“We played them pretty even for three quarters,” Lawrence said. “We feel extremely confident we can play with them (Friday). We just have to protect the ball, limit turnovers and make our own layups.
“There’s a big difference between being aggressive and being cocky. I don’t think we were cocky the last time we played them, but maybe we were a little too confident because of our seniors. We definitely have to avoid being cocky – we still haven’t proven that we can win the big game yet.”
Myers Park girls still perfect
The Myers Park girls extended their winning streak to 19 games with their Jan. 24 win over East Mecklenburg, which followed a Jan. 20 victory against Butler. The 16-point win over Butler was Myers Park’s closest game in 2012, and Mustangs coach Dustin Terrel doesn’t mind.
“I think it is really good for us to come out and have to fight like that,” he said. “We have been playing well of late and getting big leads on teams, but playing through adversity will do us well.”
Terrel said Butler’s game plan, especially in the first half, got the Mustangs a little out of sync; they shot 11 3-pointers in the first half, and Terrel said he ideally wants his team to shoot about 10 for the game, especially with the inside presence of 6-foot sisters Roddreka and Rydeiah Rogers, who combine to average more than 21 points and 16 rebounds.
Mustang boys finding identity
After a, 83-76 win over Butler on Jan. 20, Myers Park boys coach Wes Hepler said his team has figured out how to play together and will be a factor in the Southwestern 4A conference.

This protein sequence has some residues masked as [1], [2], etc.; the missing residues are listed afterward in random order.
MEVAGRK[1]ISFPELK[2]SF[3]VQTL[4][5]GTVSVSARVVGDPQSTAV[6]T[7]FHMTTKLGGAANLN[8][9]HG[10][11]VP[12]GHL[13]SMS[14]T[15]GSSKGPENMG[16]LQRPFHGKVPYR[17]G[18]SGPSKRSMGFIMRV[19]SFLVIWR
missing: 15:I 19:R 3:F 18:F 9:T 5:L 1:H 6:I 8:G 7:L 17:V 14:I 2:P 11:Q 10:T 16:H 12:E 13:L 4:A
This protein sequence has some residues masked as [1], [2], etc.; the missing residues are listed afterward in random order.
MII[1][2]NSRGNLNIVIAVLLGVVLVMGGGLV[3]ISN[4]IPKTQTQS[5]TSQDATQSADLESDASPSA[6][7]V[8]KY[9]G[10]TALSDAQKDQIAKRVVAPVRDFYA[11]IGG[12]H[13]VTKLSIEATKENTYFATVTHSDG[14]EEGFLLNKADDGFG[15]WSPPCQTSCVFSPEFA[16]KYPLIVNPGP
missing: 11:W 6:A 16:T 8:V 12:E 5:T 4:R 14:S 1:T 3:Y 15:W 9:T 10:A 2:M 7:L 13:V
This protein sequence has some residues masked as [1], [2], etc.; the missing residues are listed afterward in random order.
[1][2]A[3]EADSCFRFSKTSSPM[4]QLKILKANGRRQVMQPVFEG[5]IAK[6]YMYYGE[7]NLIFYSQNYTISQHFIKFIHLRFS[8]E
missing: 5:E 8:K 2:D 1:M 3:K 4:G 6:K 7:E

The Mustangs have won eight of nine games and seem to have hit their stride.
“We are getting more confident every day and are starting to figure out what we have to do,” Hepler said.
The Mustangs are led by senior guard Patrick Wallace, who was terrific against Butler with 26 points, eight rebounds and eight assists. Wallace led five Mustangs in double figures.
“We lost four in a row earlier in the year but have stepped it up since then,” Wallace said. “I think the difference is we have a lot more balance than we did earlier in the year and guys are better understanding their roles.
“We can win this conference. We just have to keep fighting and getting better. There are no off days for us the rest of the way, and if we are getting better, we have a great shot.”
Hepler said the biggest difference to the recent good fortune is simple.
“We have figured out who we are and have had to adjust to a new head coach and have only four returning varsity players from last year,” Hepler said. “We tried some things at the beginning of the year, and it has taken a while to find out exactly who we are. I think we’re getting there.”
Providence Day’s Fields out for season
On Jan. 19, doctors informed Providence Day boys star Bryon Fields that he suffered a broken wrist in October while leading the football team to a state title, and now his basketball season has ended.
The junior point guard was leading the team with 16.1 points, 2.8 assists and 1.9 steals per game.
“He is an awesome kid, and (I) feel so bad for him,” Chargers coach Brian Field said. “He is crushed. He is the toughest kid I have ever coached.”